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As service providers embark on their complex journey to 5G, there is a growing need for effective analytics that shed light on how things are going and how strategies should be shaped. In particular, this perspective is critically important to executives who want to know that their investments are going to pay off.

Many service providers have elected to start with a non-standalone approach to 5G, leveraging their existing LTE core rather than completely redesigning the core. This is logical, because it allows for a smooth transition from 4G to 5G without requiring significant technology upgrades.

With the rapid rollout of 5G, service providers are looking for greater insights into the throughput and latency of networks by location, as well as insights into what models of mobile devices consumers prefer. Executives need granular visibility into the readiness of their 5G deployment to ensure a superior customer experience. All of this calls for deeper and more extensive analytic capabilities. 

The Importance of Detecting 5G Leakage

As consumers begin to purchase 5G-ready devices, service providers are under pressure to ensure their 5G services are up to snuff. If a customer goes out and splurges on a brand-new high-end 5G phone and then starts watching “Tiger King,” only to have a less-than-stellar viewing experience, the provider risks having an unhappy customer, which can lead to churn. And nobody wants that.

In this use case, the reason for the slow video streaming could be that the customer’s 5G phone is connecting primarily through the 4G network, a phenomenon known as “leakage.” Providers need to know when this is happening, and what is causing it. Perhaps it’s a cell tower or signaling issue. The bottom line is that providers want to keep customers connected on 5G as much as possible.

The Need for Smart Analytics in a Hybrid Environment

In this increasingly complex, hybrid environment, service providers need an analytics solution that can provide critical insights into throughput, latency, service and device availability, subscriber adoption, and other critical elements. Such a “smart analytics” solution must deliver visibility into large virtualized networks with millions of subscribers, yet be able to boil that analysis down to one user who is having a problem.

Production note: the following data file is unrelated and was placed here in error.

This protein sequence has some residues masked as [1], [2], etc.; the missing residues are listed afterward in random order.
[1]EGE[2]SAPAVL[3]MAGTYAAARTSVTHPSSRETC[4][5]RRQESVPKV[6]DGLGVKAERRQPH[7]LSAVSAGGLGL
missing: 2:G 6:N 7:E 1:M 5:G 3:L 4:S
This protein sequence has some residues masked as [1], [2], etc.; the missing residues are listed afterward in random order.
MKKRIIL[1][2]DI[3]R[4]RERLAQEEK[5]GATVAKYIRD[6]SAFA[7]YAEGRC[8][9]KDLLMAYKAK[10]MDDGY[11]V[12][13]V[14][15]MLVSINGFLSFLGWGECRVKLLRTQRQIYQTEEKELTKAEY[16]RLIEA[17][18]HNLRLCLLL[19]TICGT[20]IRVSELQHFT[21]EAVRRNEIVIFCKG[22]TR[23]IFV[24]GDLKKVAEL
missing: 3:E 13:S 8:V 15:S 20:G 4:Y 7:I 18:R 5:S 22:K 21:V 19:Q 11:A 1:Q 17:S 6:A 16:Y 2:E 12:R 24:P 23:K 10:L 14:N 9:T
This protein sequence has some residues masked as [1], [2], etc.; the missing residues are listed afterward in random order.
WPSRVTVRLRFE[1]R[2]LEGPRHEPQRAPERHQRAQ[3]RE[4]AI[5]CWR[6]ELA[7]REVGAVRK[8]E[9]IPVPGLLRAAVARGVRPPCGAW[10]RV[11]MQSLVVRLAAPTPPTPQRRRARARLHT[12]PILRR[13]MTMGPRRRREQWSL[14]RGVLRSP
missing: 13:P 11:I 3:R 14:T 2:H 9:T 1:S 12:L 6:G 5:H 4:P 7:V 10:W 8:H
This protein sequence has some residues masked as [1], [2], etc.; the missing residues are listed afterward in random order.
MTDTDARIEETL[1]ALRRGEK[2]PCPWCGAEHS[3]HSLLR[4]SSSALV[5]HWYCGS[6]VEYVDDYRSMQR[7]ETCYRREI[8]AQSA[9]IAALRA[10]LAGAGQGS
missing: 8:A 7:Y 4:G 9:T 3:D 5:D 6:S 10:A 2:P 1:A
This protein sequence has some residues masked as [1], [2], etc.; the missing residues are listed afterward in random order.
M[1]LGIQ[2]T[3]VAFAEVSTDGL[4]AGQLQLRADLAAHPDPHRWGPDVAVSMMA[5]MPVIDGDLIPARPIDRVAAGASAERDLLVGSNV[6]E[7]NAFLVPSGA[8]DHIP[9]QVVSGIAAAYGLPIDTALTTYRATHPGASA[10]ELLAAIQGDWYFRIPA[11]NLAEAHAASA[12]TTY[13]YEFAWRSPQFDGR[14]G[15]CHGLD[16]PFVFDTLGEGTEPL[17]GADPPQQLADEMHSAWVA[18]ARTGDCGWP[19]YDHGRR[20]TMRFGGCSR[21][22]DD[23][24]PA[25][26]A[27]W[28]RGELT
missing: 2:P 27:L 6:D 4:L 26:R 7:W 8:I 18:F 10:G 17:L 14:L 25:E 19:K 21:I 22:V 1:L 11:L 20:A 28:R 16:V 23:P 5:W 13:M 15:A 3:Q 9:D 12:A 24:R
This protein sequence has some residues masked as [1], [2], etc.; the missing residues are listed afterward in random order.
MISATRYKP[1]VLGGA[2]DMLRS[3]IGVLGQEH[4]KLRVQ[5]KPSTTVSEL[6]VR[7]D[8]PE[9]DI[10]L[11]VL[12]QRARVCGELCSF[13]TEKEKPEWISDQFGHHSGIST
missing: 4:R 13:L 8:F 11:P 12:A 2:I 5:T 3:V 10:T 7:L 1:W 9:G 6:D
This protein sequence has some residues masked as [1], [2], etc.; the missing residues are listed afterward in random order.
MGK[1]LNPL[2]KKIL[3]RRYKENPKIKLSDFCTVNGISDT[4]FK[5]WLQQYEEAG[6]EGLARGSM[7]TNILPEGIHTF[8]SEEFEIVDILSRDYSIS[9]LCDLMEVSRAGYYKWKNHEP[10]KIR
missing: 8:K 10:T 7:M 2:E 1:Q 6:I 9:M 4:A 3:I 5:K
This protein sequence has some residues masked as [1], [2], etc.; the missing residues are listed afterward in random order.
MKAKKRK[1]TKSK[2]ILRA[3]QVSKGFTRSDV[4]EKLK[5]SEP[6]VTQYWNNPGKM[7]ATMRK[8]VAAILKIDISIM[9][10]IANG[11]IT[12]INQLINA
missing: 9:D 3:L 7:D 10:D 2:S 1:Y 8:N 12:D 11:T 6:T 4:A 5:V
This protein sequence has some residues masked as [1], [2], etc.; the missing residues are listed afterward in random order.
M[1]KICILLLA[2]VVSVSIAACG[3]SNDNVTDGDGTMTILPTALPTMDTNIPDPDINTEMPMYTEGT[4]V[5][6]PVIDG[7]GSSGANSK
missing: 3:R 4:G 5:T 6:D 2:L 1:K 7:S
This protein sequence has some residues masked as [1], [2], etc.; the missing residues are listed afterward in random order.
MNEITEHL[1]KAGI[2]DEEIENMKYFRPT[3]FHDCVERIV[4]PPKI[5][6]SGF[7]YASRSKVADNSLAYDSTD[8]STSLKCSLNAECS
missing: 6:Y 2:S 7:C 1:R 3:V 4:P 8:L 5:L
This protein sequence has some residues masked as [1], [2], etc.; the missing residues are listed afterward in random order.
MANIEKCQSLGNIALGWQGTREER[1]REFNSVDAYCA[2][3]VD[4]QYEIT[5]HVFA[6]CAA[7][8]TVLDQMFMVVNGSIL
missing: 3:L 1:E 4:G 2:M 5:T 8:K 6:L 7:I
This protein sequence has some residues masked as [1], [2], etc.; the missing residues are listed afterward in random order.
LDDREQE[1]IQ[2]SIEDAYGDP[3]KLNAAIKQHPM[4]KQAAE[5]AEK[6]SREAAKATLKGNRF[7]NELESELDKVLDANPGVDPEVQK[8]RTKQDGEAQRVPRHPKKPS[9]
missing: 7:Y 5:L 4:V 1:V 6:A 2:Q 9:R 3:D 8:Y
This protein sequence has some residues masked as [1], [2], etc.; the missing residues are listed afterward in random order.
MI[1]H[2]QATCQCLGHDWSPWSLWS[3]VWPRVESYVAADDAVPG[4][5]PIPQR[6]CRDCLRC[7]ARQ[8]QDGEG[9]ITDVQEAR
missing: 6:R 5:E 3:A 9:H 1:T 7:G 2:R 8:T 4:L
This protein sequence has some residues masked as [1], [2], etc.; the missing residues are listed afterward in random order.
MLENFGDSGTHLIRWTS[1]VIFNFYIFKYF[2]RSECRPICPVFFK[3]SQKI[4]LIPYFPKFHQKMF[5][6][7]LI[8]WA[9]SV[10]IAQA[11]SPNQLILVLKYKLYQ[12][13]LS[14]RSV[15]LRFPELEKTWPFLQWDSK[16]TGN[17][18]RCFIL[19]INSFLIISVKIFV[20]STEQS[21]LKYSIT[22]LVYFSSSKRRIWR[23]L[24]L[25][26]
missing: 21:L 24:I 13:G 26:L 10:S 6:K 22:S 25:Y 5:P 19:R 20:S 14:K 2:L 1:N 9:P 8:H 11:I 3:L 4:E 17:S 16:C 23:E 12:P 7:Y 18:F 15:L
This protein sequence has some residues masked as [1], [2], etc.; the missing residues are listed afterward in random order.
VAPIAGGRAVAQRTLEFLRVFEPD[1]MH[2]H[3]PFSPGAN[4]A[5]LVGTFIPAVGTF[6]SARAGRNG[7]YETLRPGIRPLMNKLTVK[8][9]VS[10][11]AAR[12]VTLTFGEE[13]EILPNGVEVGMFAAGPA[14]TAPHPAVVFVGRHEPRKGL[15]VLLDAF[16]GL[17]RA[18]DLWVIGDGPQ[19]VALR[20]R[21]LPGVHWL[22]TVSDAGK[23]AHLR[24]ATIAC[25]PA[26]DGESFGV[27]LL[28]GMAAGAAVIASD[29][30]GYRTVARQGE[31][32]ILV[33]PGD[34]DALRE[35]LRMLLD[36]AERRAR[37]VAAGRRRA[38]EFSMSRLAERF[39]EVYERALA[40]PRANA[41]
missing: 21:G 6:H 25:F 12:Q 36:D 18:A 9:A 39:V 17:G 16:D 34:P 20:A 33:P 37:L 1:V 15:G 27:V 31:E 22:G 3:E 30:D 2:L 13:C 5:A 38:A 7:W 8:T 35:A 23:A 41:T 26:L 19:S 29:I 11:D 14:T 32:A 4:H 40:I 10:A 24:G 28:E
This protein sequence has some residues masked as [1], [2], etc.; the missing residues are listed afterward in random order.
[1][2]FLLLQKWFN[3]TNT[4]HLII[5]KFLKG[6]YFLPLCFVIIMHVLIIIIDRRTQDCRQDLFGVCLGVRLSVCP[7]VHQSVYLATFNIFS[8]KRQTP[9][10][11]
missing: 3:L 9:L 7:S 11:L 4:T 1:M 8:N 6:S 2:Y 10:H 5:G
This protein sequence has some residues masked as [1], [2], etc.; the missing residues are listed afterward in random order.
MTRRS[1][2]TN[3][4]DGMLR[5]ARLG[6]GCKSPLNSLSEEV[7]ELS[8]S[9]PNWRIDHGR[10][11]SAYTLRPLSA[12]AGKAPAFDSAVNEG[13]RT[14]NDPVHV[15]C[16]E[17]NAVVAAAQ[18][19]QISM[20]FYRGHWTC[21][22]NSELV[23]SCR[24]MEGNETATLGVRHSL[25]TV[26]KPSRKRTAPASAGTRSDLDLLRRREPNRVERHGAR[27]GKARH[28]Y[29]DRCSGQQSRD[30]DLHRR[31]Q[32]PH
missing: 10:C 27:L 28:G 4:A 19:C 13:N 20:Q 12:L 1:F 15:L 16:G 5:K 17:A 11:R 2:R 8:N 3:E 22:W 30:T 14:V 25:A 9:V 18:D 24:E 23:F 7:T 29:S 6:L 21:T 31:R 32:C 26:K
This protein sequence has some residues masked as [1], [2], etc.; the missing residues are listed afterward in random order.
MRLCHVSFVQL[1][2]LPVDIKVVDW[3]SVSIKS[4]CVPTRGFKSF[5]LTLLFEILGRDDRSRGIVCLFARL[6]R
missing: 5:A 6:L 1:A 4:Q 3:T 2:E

Smart analytics will allow service providers to track every application subscribers use. Video streaming can serve as an effective benchmark for determining whether throughput levels are sufficient. For example, if throughput is not at 30 megabits, then you’ve got a problem that must be addressed. Smart analytics offers a means for tracking and assessing different applications to ensure the SLAs are being met.

Also, of key concern to service providers is the rate of subscriber adoption. Smart analytics can provide those insights, allowing providers to see exactly how many subscribers are using 5G and which applications they are utilizing. Similarly, it’s important to gain a clear understanding of which handsets are accessing 5G more frequently. Service providers can use this data to target marketing efforts encouraging greater use of 5G.

Ultimately, smart analytics delivers crucial insights into new services and helps to ensure that the level of experience your customers are getting from these new 5G services meets the highest expectations. Nothing could be more important.

Heather Broughton is senior director of communications service provider marketing at NETSCOUT. She leads a team of service provider industry experts with many years of experience serving the telecommunications global industry.

 

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